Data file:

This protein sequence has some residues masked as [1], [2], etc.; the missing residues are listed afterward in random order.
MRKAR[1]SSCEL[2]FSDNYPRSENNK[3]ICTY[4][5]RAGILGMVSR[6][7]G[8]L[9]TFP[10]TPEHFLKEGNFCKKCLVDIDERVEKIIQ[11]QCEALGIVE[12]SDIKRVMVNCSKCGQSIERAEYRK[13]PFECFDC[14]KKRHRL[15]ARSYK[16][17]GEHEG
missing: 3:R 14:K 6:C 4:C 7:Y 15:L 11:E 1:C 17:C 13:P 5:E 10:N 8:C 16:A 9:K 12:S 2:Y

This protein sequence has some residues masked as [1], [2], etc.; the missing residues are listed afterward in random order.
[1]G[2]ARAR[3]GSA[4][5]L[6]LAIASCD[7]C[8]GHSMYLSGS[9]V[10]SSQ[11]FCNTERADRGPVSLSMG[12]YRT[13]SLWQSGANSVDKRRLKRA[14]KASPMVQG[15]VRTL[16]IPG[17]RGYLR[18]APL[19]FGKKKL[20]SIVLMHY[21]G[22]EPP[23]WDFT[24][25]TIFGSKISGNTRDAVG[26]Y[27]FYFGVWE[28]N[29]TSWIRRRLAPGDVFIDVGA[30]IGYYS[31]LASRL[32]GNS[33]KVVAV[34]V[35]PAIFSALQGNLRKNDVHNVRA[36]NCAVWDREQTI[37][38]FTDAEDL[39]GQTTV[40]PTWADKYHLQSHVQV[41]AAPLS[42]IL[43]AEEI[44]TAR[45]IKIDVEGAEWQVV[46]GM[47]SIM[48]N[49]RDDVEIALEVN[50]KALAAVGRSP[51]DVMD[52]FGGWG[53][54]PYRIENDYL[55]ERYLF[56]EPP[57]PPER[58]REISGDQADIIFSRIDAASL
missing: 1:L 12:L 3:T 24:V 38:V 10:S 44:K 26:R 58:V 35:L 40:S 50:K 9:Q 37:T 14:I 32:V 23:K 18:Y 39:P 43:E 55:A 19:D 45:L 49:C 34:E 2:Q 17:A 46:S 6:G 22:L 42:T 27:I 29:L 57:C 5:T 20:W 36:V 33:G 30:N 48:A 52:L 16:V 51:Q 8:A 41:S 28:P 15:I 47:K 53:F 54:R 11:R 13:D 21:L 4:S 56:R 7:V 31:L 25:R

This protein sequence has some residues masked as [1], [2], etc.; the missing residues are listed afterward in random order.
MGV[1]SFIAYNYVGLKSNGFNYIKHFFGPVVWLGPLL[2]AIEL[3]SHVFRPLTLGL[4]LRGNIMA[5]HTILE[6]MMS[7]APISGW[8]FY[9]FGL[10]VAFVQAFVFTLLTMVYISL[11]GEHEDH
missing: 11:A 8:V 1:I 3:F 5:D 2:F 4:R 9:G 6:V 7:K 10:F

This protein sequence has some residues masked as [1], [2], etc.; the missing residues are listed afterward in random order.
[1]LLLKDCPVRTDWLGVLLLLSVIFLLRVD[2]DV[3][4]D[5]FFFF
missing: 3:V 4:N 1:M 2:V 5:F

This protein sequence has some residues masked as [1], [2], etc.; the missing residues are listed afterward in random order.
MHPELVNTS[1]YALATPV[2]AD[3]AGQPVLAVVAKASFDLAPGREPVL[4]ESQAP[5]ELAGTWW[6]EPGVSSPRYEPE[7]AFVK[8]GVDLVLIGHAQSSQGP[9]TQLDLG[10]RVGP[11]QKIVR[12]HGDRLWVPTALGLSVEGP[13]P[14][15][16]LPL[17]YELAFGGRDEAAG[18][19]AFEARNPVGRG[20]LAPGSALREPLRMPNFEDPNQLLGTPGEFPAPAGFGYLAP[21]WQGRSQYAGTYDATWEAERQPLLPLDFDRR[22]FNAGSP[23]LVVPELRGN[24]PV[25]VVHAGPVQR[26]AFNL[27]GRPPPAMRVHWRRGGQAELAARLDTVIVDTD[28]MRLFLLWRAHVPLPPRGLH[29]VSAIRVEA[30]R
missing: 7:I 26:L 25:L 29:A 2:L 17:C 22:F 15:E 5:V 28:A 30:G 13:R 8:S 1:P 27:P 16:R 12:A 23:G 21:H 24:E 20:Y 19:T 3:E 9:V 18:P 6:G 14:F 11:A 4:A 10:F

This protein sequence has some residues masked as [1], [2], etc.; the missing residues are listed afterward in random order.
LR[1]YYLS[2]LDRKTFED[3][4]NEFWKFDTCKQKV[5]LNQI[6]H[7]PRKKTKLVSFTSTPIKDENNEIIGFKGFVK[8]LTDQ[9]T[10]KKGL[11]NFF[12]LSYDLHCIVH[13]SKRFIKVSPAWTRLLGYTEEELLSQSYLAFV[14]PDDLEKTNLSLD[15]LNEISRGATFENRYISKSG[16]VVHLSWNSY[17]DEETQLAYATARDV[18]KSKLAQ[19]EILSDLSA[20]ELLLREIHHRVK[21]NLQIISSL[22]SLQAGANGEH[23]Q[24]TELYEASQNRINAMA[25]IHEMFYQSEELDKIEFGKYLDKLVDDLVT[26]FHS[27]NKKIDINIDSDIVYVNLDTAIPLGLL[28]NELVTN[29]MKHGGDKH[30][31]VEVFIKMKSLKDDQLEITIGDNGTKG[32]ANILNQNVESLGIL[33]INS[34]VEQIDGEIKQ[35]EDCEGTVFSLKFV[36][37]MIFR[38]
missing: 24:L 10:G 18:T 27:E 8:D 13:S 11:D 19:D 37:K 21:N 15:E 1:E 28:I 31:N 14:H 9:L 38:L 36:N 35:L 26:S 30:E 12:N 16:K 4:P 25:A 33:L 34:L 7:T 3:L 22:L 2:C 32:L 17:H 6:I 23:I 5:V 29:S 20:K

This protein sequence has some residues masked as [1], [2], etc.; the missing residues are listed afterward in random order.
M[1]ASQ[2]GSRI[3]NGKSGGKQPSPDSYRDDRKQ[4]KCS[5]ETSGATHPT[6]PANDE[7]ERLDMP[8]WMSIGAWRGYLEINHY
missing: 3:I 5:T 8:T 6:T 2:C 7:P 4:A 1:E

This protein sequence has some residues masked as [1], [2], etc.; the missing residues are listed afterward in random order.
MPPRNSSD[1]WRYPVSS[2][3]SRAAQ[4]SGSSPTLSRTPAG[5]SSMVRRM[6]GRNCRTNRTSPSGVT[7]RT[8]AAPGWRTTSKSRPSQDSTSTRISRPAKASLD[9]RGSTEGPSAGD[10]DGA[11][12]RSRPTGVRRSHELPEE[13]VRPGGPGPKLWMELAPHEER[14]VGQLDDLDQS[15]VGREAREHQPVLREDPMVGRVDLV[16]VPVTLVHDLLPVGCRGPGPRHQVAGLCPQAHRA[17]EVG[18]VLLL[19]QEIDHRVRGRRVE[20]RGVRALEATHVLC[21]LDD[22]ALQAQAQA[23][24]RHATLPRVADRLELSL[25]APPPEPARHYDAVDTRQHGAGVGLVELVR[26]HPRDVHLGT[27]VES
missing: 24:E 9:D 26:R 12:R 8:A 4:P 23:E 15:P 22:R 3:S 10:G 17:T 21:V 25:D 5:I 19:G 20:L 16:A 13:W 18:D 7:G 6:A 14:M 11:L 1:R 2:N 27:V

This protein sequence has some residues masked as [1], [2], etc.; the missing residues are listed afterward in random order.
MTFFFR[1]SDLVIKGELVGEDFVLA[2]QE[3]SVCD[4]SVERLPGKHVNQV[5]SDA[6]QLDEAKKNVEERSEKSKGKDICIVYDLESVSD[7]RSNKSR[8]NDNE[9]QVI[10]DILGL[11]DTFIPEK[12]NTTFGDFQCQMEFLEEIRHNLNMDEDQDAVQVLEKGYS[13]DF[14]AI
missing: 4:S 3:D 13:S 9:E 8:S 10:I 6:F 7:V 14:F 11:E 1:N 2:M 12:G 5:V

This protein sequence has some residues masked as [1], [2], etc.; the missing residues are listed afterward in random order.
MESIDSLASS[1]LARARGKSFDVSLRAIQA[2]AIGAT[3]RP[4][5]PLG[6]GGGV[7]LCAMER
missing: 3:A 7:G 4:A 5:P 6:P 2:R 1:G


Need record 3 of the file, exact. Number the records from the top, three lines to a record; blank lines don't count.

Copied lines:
This protein sequence has some residues masked as [1], [2], etc.; the missing residues are listed afterward in random order.
MGV[1]SFIAYNYVGLKSNGFNYIKHFFGPVVWLGPLL[2]AIEL[3]SHVFRPLTLGL[4]LRGNIMA[5]HTILE[6]MMS[7]APISGW[8]FY[9]FGL[10]VAFVQAFVFTLLTMVYISL[11]GEHEDH
missing: 11:A 8:V 1:I 3:F 5:D 2:F 4:R 9:G 6:V 7:K 10:F